• Though Nairobi and Mombasa are both ranked under the high burden counties, Mombasa has a higher risk of transmission compared to Nairobi.
• The whole country has an average infection rate of 10.4 per cent.
Residents of Mombasa county are at a higher risk of contracting Covid-19 than those in Nairobi.
Health CAS Dr Mercy Mwangangi on Wednesday said though Nairobi and Mombasa are both ranked under the high burden counties, Mombasa has a higher risk of transmission compared to Nairobi.
Nairobi is leading with 2,428 cases followed by Mombasa with 1,304 cases.
Busia and Kajiado counties which have had many cases of cross-border truck drivers have 361 and 179 cases respectively.
According to Mwangangi, despite Mombasa having the second highest number of cases, it has a high infection rate of 107.9 per cent followed by Nairobi with 55.2 per cent per 100,000 population.
The whole country has an average infection rate of 10.4 percent.
“From these statistics and projections, it is becoming less tenable to isolate all confirmed Covid-19 patients in hospital-based treatment facilities,” Mwangangi said.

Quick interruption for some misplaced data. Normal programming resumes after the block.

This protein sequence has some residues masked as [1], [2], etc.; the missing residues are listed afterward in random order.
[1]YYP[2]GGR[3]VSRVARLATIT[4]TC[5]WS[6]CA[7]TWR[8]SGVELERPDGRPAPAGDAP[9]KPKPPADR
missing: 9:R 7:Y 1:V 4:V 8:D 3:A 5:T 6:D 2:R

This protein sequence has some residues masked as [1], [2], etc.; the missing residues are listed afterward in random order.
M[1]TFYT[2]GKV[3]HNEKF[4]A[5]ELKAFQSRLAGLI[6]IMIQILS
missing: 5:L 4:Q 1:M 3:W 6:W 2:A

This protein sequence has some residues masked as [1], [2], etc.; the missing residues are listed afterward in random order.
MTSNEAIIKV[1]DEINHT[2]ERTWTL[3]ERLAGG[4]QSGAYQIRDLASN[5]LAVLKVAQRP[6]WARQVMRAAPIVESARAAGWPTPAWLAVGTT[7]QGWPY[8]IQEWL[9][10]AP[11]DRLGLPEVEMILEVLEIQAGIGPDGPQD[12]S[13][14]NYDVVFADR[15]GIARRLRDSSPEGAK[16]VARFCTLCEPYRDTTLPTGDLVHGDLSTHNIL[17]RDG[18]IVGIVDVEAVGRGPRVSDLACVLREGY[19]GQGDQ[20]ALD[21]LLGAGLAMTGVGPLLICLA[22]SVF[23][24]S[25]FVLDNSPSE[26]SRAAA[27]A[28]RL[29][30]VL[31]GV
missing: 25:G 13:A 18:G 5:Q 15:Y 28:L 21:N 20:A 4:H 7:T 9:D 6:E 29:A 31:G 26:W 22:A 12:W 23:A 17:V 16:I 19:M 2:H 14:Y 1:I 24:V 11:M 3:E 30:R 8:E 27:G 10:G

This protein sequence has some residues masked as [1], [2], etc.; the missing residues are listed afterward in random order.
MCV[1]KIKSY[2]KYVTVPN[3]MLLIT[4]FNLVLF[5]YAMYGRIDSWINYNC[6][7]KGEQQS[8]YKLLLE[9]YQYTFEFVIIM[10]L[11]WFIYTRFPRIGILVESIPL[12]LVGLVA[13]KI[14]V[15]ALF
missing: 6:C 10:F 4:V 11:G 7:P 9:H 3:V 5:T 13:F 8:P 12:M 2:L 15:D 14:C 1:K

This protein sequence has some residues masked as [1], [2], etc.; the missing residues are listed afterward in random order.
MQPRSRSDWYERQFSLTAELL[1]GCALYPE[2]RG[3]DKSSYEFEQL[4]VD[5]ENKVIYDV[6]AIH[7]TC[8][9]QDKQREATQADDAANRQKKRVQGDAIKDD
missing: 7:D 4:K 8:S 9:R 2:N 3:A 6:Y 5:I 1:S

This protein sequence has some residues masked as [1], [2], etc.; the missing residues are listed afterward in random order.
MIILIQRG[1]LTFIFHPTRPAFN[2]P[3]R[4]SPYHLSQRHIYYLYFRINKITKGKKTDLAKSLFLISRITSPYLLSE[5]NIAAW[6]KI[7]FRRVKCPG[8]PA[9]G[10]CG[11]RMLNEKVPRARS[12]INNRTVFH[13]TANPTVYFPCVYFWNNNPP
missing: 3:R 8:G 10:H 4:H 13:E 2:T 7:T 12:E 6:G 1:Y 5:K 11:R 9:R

The CAS said Kenya is the only country in the region currently implementing home-based protocols as one of the case management strategies to combat the virus.
She said the protocols developed in line with the WHO guidelines were arrived at following extensive consultations with an intention of relieving pressure on health systems.
“This is in consideration that 78 per cent of the infected persons are asymptomatic or have mild symptoms which can be managed at home,” she said.
She said the guidelines were adopted taking into consideration of local socio-economic situation.
Mwangangi reiterated that the current positive cases being reported across the country are as a result of community transmission.
So far 40 out of the 47 counties have reported virus cases an equivalent of 85 percent of the counties.
She said eligible patients for the home-based care will be subjected to an assessment by health officers and must test positive of the virus but asymptomatic.
“Such patients should not have any other underlying conditions. They will only be discharged at least 14 days from the date of their first test, a period during which they should not display symptoms,” she said.
So far Kenya has reported 5,206 cases after 254 more people tested positive of the virus.
This was out of 4,859 samples tested in the last 24 hours.
The total number of tests conducted now stands at 151,396.
“All the positive cases are Kenyans, with 186 males and 68 females with the youngest being four years and the oldest 92 years,” Mwangangi said.
Some 1,823 patients have been discharged while 130 others unfortunately succumbed.